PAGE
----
James Musser, MD, PhD
Professor of Pathology and Genomic Medicine
Houston Methodist Academic Institute
The broadly defined goal of Dr. Musser's research is to advance our understanding of pathogen-host molecular interactions and disease causation. Our laboratory uses a highly integrated interdisciplinary research strategy that employs state-of-the-art techniques, such as whole genome sequencing, transcriptome analysis, molecular population genomic analysis, relevant in vivo model systems and analysis of human patient material to gain new information about the molecular basis of infections caused by the human pathogenic bacterium group A Streptococcus (GAS). All of the laboratory's work involves extensive collaboration with local, national, and international investigators with diverse areas of expertise.
One related project is to identify key vaccine candidates against group A Streptococcus. GAS causes more than 700 million cases of human disease each year globally, yet no licensed vaccine is available, despite decades of study. Dr. Musser's goal is to use a multi-modality experimental strategy involving molecular dissection of the pathogen and host immunologic response, in vivo disease models, and analysis of clinical material to identify one or more protein antigens that protect humans against GAS pharyngitis and invasive disease.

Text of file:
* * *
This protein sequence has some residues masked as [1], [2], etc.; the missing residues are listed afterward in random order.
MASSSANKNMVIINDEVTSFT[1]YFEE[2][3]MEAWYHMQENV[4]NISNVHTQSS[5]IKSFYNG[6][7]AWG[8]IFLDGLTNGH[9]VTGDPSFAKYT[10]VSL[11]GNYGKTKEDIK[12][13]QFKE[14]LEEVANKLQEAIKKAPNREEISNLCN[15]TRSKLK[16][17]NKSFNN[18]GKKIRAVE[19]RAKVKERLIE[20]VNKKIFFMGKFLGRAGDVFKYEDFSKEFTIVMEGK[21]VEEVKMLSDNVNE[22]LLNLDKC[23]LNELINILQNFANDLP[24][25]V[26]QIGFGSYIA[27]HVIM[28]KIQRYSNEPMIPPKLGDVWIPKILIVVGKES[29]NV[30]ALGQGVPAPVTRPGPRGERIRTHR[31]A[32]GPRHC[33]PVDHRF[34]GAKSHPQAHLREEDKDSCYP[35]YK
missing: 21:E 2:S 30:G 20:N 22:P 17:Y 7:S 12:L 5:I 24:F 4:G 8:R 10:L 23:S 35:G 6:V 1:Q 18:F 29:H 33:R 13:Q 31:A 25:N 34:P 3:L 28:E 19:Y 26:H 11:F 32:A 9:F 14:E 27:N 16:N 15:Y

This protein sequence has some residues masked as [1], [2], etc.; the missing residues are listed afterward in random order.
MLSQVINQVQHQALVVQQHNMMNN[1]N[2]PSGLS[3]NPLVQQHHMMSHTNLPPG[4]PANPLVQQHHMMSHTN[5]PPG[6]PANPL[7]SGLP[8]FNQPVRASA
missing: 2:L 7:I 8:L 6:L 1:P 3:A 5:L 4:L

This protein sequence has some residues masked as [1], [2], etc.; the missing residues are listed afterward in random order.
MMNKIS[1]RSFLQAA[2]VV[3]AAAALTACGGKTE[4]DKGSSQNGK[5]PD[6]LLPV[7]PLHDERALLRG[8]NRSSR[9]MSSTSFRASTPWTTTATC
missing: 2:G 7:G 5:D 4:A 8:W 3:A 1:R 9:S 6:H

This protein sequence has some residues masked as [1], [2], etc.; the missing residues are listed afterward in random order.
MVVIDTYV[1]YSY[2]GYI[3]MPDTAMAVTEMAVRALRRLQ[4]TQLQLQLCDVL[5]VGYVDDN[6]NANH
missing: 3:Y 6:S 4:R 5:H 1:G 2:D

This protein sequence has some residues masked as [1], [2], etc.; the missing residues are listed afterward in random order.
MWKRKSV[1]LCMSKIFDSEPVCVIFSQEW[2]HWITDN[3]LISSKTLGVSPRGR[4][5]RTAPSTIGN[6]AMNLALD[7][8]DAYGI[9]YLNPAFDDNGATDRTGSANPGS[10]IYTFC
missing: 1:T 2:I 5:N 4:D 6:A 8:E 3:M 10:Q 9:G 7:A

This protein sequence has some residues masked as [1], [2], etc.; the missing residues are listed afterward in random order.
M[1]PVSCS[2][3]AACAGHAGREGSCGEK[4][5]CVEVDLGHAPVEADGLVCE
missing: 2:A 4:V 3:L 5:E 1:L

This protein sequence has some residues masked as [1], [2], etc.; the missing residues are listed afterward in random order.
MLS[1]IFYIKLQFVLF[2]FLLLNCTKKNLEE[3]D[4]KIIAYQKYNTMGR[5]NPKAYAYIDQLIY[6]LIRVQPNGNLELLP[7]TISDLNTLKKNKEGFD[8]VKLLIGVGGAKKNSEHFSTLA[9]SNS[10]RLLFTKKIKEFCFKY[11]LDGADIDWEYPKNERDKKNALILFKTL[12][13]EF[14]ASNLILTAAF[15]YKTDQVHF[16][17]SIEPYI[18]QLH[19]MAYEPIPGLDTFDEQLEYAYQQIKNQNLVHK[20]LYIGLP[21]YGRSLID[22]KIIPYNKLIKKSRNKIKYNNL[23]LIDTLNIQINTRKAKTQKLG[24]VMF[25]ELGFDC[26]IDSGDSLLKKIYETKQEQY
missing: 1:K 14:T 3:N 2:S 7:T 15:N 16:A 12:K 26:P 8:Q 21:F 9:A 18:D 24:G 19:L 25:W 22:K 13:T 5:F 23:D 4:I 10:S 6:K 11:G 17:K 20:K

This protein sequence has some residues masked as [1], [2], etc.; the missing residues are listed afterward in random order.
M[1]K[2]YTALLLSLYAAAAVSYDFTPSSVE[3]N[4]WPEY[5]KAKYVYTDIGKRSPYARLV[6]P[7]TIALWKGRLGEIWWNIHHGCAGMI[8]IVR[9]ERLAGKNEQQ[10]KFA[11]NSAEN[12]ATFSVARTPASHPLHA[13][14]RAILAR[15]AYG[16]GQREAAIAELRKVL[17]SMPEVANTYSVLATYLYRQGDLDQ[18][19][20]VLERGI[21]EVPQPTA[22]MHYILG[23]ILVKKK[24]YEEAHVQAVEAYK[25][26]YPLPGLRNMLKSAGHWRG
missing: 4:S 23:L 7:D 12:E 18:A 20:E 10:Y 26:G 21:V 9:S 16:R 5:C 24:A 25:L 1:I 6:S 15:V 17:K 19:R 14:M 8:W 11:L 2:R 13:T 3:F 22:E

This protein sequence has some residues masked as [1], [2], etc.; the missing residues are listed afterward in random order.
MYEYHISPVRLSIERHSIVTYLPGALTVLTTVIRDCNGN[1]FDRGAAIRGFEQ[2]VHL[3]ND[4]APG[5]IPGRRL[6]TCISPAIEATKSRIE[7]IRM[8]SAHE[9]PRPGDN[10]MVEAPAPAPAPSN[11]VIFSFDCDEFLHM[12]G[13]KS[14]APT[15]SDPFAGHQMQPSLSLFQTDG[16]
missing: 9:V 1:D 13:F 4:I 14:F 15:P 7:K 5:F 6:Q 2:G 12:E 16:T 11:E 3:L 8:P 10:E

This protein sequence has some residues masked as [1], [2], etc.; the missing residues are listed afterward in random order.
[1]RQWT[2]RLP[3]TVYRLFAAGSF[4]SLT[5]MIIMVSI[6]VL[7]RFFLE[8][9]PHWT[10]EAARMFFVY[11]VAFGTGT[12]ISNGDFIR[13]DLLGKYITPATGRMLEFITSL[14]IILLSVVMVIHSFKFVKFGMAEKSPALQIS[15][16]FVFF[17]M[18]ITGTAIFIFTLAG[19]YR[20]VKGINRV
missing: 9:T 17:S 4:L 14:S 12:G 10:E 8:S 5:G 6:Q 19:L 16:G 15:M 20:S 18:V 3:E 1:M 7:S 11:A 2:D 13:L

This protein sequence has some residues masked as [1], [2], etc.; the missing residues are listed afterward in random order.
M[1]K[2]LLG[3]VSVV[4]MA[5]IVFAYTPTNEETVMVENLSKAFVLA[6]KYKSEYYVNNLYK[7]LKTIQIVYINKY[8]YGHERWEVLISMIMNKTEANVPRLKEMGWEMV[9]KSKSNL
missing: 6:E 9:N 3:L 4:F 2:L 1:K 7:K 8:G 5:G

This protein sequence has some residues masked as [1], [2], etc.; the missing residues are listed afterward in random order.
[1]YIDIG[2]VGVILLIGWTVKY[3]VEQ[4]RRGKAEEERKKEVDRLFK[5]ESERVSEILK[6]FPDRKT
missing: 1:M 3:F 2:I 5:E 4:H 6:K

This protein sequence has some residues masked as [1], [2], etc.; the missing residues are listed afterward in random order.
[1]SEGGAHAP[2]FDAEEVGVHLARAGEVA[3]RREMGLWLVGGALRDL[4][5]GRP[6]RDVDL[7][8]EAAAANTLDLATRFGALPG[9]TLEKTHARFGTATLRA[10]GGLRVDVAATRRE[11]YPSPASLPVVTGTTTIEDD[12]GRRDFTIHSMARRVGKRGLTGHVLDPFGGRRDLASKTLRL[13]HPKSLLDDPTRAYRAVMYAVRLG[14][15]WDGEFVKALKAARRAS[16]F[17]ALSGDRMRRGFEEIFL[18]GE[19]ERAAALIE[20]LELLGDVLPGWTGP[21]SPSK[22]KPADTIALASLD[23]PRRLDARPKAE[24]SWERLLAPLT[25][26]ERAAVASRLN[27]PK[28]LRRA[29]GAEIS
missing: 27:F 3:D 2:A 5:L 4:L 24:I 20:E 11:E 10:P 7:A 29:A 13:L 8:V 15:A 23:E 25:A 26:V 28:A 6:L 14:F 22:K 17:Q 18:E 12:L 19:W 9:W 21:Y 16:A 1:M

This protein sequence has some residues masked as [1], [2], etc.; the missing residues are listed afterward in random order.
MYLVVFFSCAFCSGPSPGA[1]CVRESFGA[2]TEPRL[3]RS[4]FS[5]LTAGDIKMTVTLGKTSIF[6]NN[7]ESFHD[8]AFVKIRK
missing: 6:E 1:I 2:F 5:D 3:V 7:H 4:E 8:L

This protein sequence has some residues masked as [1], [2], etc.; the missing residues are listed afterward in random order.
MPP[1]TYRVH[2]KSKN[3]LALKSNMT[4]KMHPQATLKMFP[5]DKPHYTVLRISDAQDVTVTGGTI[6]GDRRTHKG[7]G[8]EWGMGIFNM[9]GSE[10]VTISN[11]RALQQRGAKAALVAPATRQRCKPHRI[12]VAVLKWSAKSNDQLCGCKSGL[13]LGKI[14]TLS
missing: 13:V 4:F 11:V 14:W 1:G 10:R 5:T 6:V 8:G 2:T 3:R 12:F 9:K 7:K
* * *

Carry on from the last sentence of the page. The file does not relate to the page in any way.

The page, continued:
A second project is designed to elucidate the molecular genetic events contributing to epidemics of GAS infection. This work is done in collaboration with several groups of national and international investigators. As a model system, the team uses comprehensive, population-based sample collections of GAS recovered from patients with invasive infections. Extensive (“deep”) comparative genome resequencing and genetic polymorphisms analysis is performed using GAS strains from patients with well-defined clinical phenotypes. The goal of this line of research is to understand precise temporal and geographic patterns of strain spread. In addition, the team seeks to define genetic polymorphisms and virulence regulatory circuits in the pathogen that influence clinical phenotype. Recent work has identified a novel virulence circuit involved in the pathogenesis of necrotizing fasciitis, also known as the “flesh-eating” disease. The research also has vaccine and public health implications.
Finally, Dr. Musser’s group is using a novel integrated reverse-genetic strategy to identify group A streptococcus genes that contribute to decreased susceptibility to beta-lactam and other antibiotics. The emergence of strains of group A streptococcus with decreased susceptibility to beta-lactam antibiotics constitutes a potential public health problem of substantial magnitude.